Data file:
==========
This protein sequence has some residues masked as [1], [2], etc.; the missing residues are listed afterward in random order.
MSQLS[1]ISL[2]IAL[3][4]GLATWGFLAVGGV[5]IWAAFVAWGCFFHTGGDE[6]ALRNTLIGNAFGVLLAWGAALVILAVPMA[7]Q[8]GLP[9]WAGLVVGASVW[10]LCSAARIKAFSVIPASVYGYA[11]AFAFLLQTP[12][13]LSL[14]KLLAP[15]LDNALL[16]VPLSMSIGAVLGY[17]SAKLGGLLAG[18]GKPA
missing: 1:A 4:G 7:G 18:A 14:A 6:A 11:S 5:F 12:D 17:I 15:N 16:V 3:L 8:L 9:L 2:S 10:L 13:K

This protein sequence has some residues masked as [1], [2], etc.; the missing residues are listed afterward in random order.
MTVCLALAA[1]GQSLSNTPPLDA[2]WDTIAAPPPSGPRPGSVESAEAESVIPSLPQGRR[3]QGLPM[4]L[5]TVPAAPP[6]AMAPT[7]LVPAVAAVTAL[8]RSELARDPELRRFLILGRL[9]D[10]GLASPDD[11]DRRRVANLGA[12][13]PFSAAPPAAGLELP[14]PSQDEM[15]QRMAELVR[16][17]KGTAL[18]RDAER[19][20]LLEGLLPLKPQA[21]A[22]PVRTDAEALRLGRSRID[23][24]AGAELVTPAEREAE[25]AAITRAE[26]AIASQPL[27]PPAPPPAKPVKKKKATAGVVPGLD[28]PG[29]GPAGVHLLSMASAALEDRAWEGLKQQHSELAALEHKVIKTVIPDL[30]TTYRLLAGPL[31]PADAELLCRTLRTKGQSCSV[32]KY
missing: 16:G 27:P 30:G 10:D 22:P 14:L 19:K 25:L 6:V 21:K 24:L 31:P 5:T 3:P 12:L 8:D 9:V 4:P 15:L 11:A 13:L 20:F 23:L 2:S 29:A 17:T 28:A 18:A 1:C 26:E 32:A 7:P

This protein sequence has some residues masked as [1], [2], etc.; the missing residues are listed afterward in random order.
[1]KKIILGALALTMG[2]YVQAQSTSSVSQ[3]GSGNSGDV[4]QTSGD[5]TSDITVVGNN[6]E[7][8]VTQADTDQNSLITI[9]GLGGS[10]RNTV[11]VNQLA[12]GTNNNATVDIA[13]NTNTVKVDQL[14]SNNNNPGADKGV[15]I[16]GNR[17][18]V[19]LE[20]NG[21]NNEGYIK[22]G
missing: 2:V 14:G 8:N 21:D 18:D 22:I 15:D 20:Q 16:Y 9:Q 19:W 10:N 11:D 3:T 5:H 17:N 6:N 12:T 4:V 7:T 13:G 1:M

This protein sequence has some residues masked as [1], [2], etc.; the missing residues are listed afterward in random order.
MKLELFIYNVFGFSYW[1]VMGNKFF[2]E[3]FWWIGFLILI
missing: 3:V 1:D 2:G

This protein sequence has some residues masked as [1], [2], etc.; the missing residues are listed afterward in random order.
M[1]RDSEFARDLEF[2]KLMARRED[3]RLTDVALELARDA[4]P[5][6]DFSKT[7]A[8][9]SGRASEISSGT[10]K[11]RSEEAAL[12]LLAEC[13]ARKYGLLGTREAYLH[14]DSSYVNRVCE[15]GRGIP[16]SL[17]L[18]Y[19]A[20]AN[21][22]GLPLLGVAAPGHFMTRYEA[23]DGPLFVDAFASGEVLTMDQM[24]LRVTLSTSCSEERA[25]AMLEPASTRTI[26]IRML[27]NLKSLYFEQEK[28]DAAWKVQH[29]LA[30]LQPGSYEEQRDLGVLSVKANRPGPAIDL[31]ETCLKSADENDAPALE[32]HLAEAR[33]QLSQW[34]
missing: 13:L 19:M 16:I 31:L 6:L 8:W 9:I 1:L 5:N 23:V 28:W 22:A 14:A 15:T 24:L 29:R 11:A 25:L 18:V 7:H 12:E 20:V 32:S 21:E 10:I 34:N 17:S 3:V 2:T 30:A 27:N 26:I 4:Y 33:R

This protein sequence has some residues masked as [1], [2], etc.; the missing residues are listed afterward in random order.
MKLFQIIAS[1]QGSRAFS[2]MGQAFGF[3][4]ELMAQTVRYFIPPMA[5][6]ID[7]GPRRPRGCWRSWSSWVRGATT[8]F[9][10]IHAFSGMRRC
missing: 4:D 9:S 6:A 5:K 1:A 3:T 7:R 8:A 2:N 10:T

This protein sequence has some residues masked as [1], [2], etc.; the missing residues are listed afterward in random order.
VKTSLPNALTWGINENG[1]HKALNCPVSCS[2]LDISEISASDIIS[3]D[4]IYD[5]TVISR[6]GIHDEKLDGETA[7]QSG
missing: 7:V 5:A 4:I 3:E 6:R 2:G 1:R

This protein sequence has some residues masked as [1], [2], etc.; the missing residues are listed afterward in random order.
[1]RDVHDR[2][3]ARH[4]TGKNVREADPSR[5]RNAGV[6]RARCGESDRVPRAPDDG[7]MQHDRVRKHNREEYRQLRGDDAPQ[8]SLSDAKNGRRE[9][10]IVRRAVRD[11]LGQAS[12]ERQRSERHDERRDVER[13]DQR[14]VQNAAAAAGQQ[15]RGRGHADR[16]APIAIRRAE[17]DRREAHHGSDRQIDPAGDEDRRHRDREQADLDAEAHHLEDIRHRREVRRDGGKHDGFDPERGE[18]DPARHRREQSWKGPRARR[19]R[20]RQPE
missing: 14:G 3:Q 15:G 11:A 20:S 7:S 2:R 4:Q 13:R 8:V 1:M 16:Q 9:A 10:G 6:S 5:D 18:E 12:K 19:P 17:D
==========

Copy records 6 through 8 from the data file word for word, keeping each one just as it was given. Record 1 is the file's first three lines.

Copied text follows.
This protein sequence has some residues masked as [1], [2], etc.; the missing residues are listed afterward in random order.
MKLFQIIAS[1]QGSRAFS[2]MGQAFGF[3][4]ELMAQTVRYFIPPMA[5][6]ID[7]GPRRPRGCWRSWSSWVRGATT[8]F[9][10]IHAFSGMRRC
missing: 4:D 9:S 6:A 5:K 1:A 3:T 7:R 8:A 2:N 10:T

This protein sequence has some residues masked as [1], [2], etc.; the missing residues are listed afterward in random order.
VKTSLPNALTWGINENG[1]HKALNCPVSCS[2]LDISEISASDIIS[3]D[4]IYD[5]TVISR[6]GIHDEKLDGETA[7]QSG
missing: 7:V 5:A 4:I 3:E 6:R 2:G 1:R

This protein sequence has some residues masked as [1], [2], etc.; the missing residues are listed afterward in random order.
[1]RDVHDR[2][3]ARH[4]TGKNVREADPSR[5]RNAGV[6]RARCGESDRVPRAPDDG[7]MQHDRVRKHNREEYRQLRGDDAPQ[8]SLSDAKNGRRE[9][10]IVRRAVRD[11]LGQAS[12]ERQRSERHDERRDVER[13]DQR[14]VQNAAAAAGQQ[15]RGRGHADR[16]APIAIRRAE[17]DRREAHHGSDRQIDPAGDEDRRHRDREQADLDAEAHHLEDIRHRREVRRDGGKHDGFDPERGE[18]DPARHRREQSWKGPRARR[19]R[20]RQPE
missing: 14:G 3:Q 15:G 11:A 20:S 7:S 2:R 4:Q 13:R 8:V 1:M 16:Q 9:A 10:G 6:S 5:D 18:E 12:K 19:P 17:D